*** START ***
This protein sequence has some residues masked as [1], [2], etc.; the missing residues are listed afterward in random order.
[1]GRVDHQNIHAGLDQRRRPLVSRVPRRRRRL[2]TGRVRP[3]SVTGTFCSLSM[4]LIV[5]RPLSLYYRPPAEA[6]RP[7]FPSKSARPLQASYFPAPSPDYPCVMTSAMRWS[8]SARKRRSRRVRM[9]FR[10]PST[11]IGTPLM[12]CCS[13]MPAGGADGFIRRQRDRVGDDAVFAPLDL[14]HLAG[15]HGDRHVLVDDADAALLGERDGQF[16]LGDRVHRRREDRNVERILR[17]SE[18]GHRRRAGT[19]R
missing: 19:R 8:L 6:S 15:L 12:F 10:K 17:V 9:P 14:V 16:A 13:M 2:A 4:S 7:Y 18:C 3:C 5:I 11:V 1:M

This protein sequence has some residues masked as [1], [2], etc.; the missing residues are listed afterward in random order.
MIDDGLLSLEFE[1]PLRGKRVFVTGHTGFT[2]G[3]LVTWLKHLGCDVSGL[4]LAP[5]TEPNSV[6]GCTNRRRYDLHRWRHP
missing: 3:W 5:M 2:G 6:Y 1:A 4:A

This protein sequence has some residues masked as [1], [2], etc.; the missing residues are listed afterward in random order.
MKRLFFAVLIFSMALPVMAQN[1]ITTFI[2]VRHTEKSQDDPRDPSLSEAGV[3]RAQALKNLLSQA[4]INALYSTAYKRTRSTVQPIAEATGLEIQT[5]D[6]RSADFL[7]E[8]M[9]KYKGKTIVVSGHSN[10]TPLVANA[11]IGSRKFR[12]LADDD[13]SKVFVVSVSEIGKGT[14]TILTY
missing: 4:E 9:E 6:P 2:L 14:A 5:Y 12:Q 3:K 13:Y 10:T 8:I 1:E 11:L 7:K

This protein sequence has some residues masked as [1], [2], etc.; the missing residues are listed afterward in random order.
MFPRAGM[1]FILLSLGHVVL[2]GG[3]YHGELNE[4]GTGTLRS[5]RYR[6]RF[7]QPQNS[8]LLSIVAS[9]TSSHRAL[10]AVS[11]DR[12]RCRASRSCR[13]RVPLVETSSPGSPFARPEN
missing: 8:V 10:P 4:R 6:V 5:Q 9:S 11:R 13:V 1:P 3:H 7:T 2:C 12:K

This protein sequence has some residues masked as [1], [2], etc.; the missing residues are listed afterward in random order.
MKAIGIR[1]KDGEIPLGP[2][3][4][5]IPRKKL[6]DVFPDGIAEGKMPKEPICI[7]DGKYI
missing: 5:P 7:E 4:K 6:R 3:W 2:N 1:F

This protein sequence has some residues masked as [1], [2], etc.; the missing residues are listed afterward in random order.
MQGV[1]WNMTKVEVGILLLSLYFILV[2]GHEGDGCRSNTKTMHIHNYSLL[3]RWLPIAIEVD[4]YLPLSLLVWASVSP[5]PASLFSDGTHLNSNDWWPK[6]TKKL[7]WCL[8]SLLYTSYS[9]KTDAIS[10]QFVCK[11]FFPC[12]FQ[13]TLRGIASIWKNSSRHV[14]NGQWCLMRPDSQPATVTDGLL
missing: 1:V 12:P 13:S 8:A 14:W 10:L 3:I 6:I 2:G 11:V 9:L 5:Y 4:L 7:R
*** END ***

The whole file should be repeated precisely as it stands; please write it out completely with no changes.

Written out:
This protein sequence has some residues masked as [1], [2], etc.; the missing residues are listed afterward in random order.
[1]GRVDHQNIHAGLDQRRRPLVSRVPRRRRRL[2]TGRVRP[3]SVTGTFCSLSM[4]LIV[5]RPLSLYYRPPAEA[6]RP[7]FPSKSARPLQASYFPAPSPDYPCVMTSAMRWS[8]SARKRRSRRVRM[9]FR[10]PST[11]IGTPLM[12]CCS[13]MPAGGADGFIRRQRDRVGDDAVFAPLDL[14]HLAG[15]HGDRHVLVDDADAALLGERDGQF[16]LGDRVHRRREDRNVERILR[17]SE[18]GHRRRAGT[19]R
missing: 19:R 8:L 6:S 15:L 12:F 10:K 17:V 9:P 14:V 16:A 13:M 2:A 4:S 7:Y 18:C 3:C 5:I 11:V 1:M

This protein sequence has some residues masked as [1], [2], etc.; the missing residues are listed afterward in random order.
MIDDGLLSLEFE[1]PLRGKRVFVTGHTGFT[2]G[3]LVTWLKHLGCDVSGL[4]LAP[5]TEPNSV[6]GCTNRRRYDLHRWRHP
missing: 3:W 5:M 2:G 6:Y 1:A 4:A

This protein sequence has some residues masked as [1], [2], etc.; the missing residues are listed afterward in random order.
MKRLFFAVLIFSMALPVMAQN[1]ITTFI[2]VRHTEKSQDDPRDPSLSEAGV[3]RAQALKNLLSQA[4]INALYSTAYKRTRSTVQPIAEATGLEIQT[5]D[6]RSADFL[7]E[8]M[9]KYKGKTIVVSGHSN[10]TPLVANA[11]IGSRKFR[12]LADDD[13]SKVFVVSVSEIGKGT[14]TILTY
missing: 4:E 9:E 6:P 2:L 14:A 5:Y 12:Q 3:K 13:Y 10:T 8:I 1:E 11:L 7:K

This protein sequence has some residues masked as [1], [2], etc.; the missing residues are listed afterward in random order.
MFPRAGM[1]FILLSLGHVVL[2]GG[3]YHGELNE[4]GTGTLRS[5]RYR[6]RF[7]QPQNS[8]LLSIVAS[9]TSSHRAL[10]AVS[11]DR[12]RCRASRSCR[13]RVPLVETSSPGSPFARPEN
missing: 8:V 10:P 4:R 6:V 5:Q 9:S 11:R 13:V 1:P 3:H 7:T 2:C 12:K

This protein sequence has some residues masked as [1], [2], etc.; the missing residues are listed afterward in random order.
MKAIGIR[1]KDGEIPLGP[2][3][4][5]IPRKKL[6]DVFPDGIAEGKMPKEPICI[7]DGKYI
missing: 5:P 7:E 4:K 6:R 3:W 2:N 1:F

This protein sequence has some residues masked as [1], [2], etc.; the missing residues are listed afterward in random order.
MQGV[1]WNMTKVEVGILLLSLYFILV[2]GHEGDGCRSNTKTMHIHNYSLL[3]RWLPIAIEVD[4]YLPLSLLVWASVSP[5]PASLFSDGTHLNSNDWWPK[6]TKKL[7]WCL[8]SLLYTSYS[9]KTDAIS[10]QFVCK[11]FFPC[12]FQ[13]TLRGIASIWKNSSRHV[14]NGQWCLMRPDSQPATVTDGLL
missing: 1:V 12:P 13:S 8:A 14:W 10:L 3:I 6:I 2:G 11:V 9:L 5:Y 4:L 7:R